Wayland doesn’t (yet) support anything like X11 forwarding which is *incredibly* useful for my job. I deal with headless servers and some of the applications customers like to install either require a UI component or use a UI to make the installation process a billion times easier (not impossible without but it just takes so much longer). Yes we can use VNC and the like but X11 is generally smother, quicker and already installed so doesn’t need to undergo change requests for install. It’s not a useless, it’s rarely a nightmare (yes there are exceptions where it’s clear the spawn of the devil) it is in fact brilliant. If only it had been properly updated over time rather than left to fester with old technology littering the protocol standard

      1. Even if this isn’t a hack, it’s an awesome piece of equipment. Putting X11 on a lab instrument, so you can take advantage of the much bigger, better displays available elsewhere, even over a network, is quite a hack, well hacked, HP!

        Maybe Andrew or another owner would like to route it over the Internet? Connect it to an interesting circuit and let the public do some analyzing for a day or two? I’d find it interesting, and try my best not to break it.

  2. I usually NFS mount my HP 16500C and then download the recorded samples, since the HP logic analyzers are horribly slow in updating the screen, if deep sample modules are installed and all the memory is used (the 64/128k of the HP1671A isn’t exactly deep memory compared to the 2/4M of a 16556D card).

    The recorded samples are then converted to a GTKwave compatible format by the “la2vcd” program and viewed in GTKwave on a laptop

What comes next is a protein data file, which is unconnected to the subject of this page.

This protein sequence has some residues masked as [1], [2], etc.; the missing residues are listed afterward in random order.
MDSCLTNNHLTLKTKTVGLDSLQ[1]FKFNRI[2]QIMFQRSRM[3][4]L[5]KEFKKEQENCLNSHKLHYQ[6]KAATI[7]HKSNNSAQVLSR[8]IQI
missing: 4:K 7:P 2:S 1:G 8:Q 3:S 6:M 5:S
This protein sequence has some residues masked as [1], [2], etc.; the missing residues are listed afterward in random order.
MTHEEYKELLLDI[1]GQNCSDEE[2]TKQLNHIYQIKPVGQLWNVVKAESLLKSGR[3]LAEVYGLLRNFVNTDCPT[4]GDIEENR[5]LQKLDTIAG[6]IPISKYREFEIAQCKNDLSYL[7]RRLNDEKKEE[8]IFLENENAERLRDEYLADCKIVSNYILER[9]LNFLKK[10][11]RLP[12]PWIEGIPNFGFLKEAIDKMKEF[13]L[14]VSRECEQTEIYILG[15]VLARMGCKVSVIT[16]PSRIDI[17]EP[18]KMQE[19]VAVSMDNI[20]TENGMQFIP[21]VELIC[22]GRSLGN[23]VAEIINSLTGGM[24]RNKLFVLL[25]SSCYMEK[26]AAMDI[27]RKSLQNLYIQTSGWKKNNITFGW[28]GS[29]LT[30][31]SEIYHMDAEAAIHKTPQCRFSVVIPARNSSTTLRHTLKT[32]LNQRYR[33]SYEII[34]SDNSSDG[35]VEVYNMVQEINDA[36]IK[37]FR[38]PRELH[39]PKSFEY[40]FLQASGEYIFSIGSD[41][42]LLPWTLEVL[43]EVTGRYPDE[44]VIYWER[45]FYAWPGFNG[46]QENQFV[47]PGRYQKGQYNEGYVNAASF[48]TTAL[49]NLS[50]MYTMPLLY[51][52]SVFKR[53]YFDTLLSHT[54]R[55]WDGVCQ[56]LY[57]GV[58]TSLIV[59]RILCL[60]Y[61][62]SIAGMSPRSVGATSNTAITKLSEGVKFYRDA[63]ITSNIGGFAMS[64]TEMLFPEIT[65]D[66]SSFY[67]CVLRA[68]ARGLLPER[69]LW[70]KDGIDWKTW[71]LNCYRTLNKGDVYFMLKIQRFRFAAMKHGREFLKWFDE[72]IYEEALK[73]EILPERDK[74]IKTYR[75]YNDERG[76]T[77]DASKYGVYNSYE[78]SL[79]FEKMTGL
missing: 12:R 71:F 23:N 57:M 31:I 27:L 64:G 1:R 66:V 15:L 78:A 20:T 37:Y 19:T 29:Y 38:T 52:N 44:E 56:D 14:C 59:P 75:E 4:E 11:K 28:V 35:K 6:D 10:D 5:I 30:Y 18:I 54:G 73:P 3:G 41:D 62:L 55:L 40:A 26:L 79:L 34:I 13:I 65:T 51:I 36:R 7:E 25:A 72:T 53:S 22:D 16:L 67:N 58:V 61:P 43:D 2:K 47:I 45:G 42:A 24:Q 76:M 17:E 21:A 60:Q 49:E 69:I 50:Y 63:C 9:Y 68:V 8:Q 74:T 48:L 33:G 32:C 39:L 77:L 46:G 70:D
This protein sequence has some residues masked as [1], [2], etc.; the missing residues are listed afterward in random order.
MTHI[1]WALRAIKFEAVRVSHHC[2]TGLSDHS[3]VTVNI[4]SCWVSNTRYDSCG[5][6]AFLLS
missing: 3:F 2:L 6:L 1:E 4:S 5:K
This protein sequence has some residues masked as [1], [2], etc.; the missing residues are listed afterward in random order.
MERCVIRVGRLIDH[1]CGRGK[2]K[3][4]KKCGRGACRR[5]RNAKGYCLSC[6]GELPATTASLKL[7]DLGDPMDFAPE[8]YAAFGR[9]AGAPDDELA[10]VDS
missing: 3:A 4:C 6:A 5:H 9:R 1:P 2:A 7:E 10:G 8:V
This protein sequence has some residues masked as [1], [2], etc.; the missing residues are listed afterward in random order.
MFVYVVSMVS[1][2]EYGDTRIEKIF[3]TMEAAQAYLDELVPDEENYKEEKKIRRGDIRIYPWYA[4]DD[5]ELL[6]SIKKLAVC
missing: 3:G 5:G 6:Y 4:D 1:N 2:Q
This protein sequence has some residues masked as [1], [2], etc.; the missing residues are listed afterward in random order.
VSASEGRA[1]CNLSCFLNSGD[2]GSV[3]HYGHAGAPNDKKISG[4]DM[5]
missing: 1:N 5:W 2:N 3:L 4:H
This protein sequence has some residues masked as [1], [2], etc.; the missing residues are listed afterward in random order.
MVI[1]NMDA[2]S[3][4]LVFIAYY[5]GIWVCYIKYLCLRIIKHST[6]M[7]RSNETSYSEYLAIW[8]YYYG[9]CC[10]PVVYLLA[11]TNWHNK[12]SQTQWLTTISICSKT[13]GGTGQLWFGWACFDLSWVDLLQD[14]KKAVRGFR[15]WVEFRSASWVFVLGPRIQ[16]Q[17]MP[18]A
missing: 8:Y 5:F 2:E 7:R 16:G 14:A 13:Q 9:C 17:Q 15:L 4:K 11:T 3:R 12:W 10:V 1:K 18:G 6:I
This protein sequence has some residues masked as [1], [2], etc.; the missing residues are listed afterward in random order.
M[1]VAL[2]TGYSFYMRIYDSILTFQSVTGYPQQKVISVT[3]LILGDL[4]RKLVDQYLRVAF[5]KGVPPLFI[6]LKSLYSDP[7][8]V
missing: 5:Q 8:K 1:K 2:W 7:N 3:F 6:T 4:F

1. Just ‘X’, please. As the manuals said back in the day – “It is a window system name ‘X’, not a system named ‘X Windows'”

      1. Calling it the X Window system is perfectly acceptable. X is ambiguous. X Windows is when you’ve given up on Microsoft Windows for something else.

  3. I’ve got access to an HP 1661C which looks to be the same externally and does indeed support X11, it was a rather large nostalgia trip seeing the bright colours on my laptop.

    Unfortuantly I am missing the font used to render the keypad that appears when you try to enter values which causes the analyser to hard lock.

  4. This is exactly the sort of thing that makes X awesome! I really fear what is happening now with Wayland on the horizon. It would seem that the current generation of developers doesn’t understand or at least care what kind of things made some of us choose Li/Unix and X in the first place.

  5. “… While today we usually only see X Windows apps confined to the desktop…”

    I use remote X all the time! It’s how I get a graphical terminal to my main desktop which lives upstairs in the den down to my garage workshop. I just turn it on and there it is… a graphical desktop session just like if I was upstairs, I don’t have to mess around with connections, VNC or anything.

    I also use rootless windows from time to time, sometimes even away from home. It’s great to be able to put two programs side by side, one local, the other remote. I can even copy/paste back and forth, it’s like they are both running locally.

    How the heck does javascript replace any of that? I suppose if all you want is shared access to documents then the cloud is fine though only if you want to share all your stuff with Google/ etc… For something more interesting like remote displaying a logic analyzer what does Javascript have to do with anything?